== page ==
Financial dependency, extent of claims and considering events post-mortem
Insurance 2022 - the year ahead
The UK’s live events industry has been hit hard by Covid-19. But how effective will the government’s state-backed reinsurance scheme be in helping the sector?
The past 18 months have been particularly hard for live events companies and the outlook remains very uncertain. Contingency insurers suffered unprecedented losses in 2020, causing some carriers to exit the market entirely and those that remain to increase rates and tighten terms. Unsurprisingly cancellation connected to Covid-19 became uninsurable with commercial insurers.
In contrast to the ‘compensation based’ approach adopted by some in mainland Europe, but following the precedent of the early 1990s when insurers refused to provide cover for terrorism and Pool Re was created, the UK government has stepped forward with a state-backed reinsurance scheme to try to fill the gap. Promoted as support for the events industry, the Government Live Events Reinsurance Scheme (the ‘LE Reinsurance Scheme’) is narrow in its scope, although it might provide a springboard from which an insurer could provide a reasonable level of Covid-related cover. There is certainly market share to be gained for any underwriter, with sufficiently steely nerves and supportive management, that is willing to roll the dice on another round of Covid restrictions.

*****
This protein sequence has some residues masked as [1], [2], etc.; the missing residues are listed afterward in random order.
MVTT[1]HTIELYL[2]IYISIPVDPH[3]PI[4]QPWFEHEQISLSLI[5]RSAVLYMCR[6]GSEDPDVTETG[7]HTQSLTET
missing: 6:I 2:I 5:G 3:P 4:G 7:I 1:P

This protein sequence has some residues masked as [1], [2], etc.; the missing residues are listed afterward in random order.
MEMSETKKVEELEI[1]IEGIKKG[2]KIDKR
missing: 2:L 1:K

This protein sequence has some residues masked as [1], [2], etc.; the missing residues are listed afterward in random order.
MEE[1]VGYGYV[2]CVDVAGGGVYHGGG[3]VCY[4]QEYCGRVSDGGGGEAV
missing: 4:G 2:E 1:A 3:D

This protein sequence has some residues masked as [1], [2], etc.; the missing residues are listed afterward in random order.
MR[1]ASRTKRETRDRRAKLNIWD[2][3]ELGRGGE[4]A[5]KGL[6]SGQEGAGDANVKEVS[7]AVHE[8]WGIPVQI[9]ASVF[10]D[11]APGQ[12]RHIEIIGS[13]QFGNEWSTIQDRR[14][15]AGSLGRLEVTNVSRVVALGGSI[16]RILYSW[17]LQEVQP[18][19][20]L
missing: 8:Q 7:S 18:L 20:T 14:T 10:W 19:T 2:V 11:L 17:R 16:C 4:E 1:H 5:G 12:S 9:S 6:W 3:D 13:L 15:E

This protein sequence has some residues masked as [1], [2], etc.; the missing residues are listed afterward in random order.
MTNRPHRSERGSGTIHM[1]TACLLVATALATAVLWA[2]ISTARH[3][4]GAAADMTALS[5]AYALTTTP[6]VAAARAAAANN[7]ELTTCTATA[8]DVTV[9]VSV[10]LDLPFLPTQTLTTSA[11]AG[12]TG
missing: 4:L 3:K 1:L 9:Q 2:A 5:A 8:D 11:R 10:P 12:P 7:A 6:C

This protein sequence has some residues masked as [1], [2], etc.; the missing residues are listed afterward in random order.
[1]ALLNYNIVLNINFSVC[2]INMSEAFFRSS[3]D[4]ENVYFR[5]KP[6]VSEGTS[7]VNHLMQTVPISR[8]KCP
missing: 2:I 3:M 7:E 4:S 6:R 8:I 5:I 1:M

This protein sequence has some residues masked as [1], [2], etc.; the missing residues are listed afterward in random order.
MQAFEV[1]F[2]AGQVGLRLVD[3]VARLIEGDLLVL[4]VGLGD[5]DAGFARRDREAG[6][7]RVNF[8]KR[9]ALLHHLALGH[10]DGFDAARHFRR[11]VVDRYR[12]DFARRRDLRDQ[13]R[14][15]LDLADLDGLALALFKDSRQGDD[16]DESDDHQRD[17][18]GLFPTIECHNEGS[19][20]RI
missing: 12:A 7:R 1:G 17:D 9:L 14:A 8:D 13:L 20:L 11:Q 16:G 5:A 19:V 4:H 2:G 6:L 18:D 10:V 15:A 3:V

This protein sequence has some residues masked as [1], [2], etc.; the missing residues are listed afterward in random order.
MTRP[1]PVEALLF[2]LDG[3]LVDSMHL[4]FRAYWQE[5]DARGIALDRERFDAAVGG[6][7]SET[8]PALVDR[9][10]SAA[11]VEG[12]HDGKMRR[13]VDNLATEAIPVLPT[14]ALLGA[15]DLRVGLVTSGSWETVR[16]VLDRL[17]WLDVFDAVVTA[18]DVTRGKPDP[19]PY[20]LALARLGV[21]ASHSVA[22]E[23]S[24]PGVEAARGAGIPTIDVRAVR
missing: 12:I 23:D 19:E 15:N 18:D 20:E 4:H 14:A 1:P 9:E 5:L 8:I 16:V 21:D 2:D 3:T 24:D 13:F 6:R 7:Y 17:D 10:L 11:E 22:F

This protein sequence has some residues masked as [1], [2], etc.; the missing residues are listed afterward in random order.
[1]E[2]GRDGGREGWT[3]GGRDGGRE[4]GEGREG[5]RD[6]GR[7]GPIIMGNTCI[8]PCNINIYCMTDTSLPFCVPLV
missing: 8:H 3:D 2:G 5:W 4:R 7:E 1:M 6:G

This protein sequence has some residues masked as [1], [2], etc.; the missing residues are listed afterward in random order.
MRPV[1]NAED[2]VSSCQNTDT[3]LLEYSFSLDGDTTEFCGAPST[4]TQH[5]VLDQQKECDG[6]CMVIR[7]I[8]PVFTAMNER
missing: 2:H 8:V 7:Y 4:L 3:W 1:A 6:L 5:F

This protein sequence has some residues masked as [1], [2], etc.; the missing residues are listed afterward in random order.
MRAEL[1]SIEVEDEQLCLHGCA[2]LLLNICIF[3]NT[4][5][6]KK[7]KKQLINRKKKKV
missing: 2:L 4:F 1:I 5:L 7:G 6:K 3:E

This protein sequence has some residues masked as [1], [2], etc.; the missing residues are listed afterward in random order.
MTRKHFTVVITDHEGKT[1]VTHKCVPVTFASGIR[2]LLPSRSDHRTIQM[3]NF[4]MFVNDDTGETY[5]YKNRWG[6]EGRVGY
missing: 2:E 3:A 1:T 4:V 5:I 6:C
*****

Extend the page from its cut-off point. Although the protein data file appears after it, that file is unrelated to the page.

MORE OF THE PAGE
The LE Reinsurance Scheme commenced in September 2021 and is said to relate to risks through until September 2022 although it is by no means certain that by September 2022 commercial insurers will be willing to re-enter the market and take back responsibility for Communicable Disease cover.
Partnering with a few Lloyd’s syndicates, the government will reinsure the risk that an event is cancelled due to an ‘event being legally unable to happen due to Government Covid restrictions’. The words ‘legally unable to happen’ are likely to be carefully scrutinised by all. It is worth bearing in mind that, unlike in some other jurisdictions, the government did not strictly make events illegal. However, regulations rendered attendance illegal during the period of lockdowns (and a certain period thereafter). A number of events went ahead but ‘behind closed doors’, calling into question what makes a live event ‘live’. Even when the regulations were relaxed, placed upon companies the obligation to ensure social distancing and to adopt other ‘Covid safe’ measures, dramatically reducing capacity whilst increasing cost. Should social distancing requirements be reinstated, rendering larger events financially unviable, it is unclear whether this will amount to an event being ‘legally unable to happen’. It will become all the more difficult if the government adopts the “recommendations” rather than legal restrictions approach.
Other very notable restrictions to the LE Reinsurance Scheme are that it covers expenses only rather than any loss of profit. Where an events company only obtains revenue from an event taking place, this is likely to be a significant gap in coverage. Furthermore, many UK companies operate events both nationally and internationally but only events physically taking place in the UK are covered by the LE Reinsurance Scheme. The LE Reinsurance Scheme is a quota share arrangement, with 95–100% participation depending upon certain criteria. With some high-profile Lloyd’s markets agreeing to take part in the LE Reinsurance Scheme and some of those offering small additional slices of coverage as well, claims handlers are bracing themselves for any fall out from Omicron or any subsequent variants.